“You’re not cut?” Waris Dirie, a Somali woman featured in Sherry Hormann’s Desert Flower (2011) looked bewildered. Hormann illustrates the episode of Waris’ life as a Somali woman who had no choice but to go through the sufferings of Female Genital Mutilation (FGM). As the Somalian culture for womenis to go through the unnecessary pain of circumcision, she had undergone the same as well.
Desert Flower is based on a true story. Growing up in Somalia, Waris had to go through the ritual of FGM when she was five. Even worse, she had an impending marriage with an old man. Trying to escape from this reality, she was able to get a chance to fly to London with her relatives’ help. Her life was dark in London, full of troubles, until she met a photographer who helped her become a renowned supermodel. Following her fame came the opportunity for an interview where she was able to bring up her life as “a circumcised woman.”
Although the story of the movie might seem to be focused on the overcoming of a girl and her lifechanging experience as a model, the actual issue people should consider throughout the movie is FGM. In the film, Waris had undergone the circumcision when she was little. She thought the ritual was something natural, since her sisters and all the other women had done the same thing. Living in the society where circumcision is thought to be part of the culture as a woman, she illustrates the atrocious process of genital mutilation. According to WHO, FGM is common as much as 98 percent in Somalia. The similar number applies to many African and Middle Eastern countries. The prevalence of FGM clearly shows the high risk of women facing these rituals. The issue should not be concerned as remote events happening far from our society.
FGM is a removal of female clitoris for nonmedical and cultural reasons, symbolizing purity and cleanliness of women. It takes place in the name of tradition and culture. However, traditional culture is not a magic word that has indulgence on continuing the bad customs. In order to bring a change in our society, there are two levels of solution to consider: individual level and international level.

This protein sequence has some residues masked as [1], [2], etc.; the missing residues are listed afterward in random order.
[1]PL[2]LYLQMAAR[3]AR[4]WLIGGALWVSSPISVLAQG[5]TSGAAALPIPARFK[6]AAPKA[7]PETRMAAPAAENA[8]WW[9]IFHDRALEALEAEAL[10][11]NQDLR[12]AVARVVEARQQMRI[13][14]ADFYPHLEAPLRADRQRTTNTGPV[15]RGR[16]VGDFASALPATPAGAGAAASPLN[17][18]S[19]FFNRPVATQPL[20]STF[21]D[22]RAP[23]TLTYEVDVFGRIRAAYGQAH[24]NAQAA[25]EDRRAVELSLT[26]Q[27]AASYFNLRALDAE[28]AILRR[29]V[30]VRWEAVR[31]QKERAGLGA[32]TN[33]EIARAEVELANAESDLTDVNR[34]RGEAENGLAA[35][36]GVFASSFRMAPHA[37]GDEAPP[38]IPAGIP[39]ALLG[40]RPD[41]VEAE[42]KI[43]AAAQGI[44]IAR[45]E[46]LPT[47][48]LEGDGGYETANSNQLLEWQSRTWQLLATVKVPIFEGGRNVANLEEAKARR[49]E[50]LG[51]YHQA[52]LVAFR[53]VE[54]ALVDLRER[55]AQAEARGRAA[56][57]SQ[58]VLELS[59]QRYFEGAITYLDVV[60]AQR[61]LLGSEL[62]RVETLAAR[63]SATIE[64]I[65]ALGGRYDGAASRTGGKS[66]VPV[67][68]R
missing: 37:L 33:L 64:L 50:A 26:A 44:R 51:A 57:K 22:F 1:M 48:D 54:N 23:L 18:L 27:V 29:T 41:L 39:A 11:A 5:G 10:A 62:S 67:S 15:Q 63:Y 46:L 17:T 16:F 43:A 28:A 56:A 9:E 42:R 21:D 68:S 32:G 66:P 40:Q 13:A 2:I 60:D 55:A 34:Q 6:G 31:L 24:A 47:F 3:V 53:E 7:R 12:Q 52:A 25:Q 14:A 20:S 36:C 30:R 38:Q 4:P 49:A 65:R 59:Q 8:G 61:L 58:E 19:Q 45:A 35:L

Because it is believed as part of their culture, the circumcised women are considered “normal” whereas the have-nots appear to be “unclean and shameful.” Nevertheless, it is necessary for the haves and havenots to stop accepting this cruel reality but should fight against to the wrongdoings. If all individuals conformed to such actions, there would be no change in this world. That is why women like Waris Dirie in this movie empowered the whole world on the issue of FGM. As individuals speak up one by one, more and more people will be concerned with the issue, and perhaps the adoption of international laws against the circumcision will be achieved.
Along with the increasing concerns of gender equality through Sustainable Development Goals nowadays, the issues regarding FGM would get much of the attention as well. Eventually, the international criticism would spread across the globe. The nations that hold such absurd traditions will go in decline gradually. With the enforcement of nudge from the United Nations, the nations will hopefully reflect themselves on trying to meet the SDGs as all the other countries.
The lives of women are their own. Each individual has the right to freedom, right to privacy, and their right to everything. Under the question of “Why does FGM exist?”, the culture and tradition can never be an answer. Should we give up the necessary for the unnecessary? Never.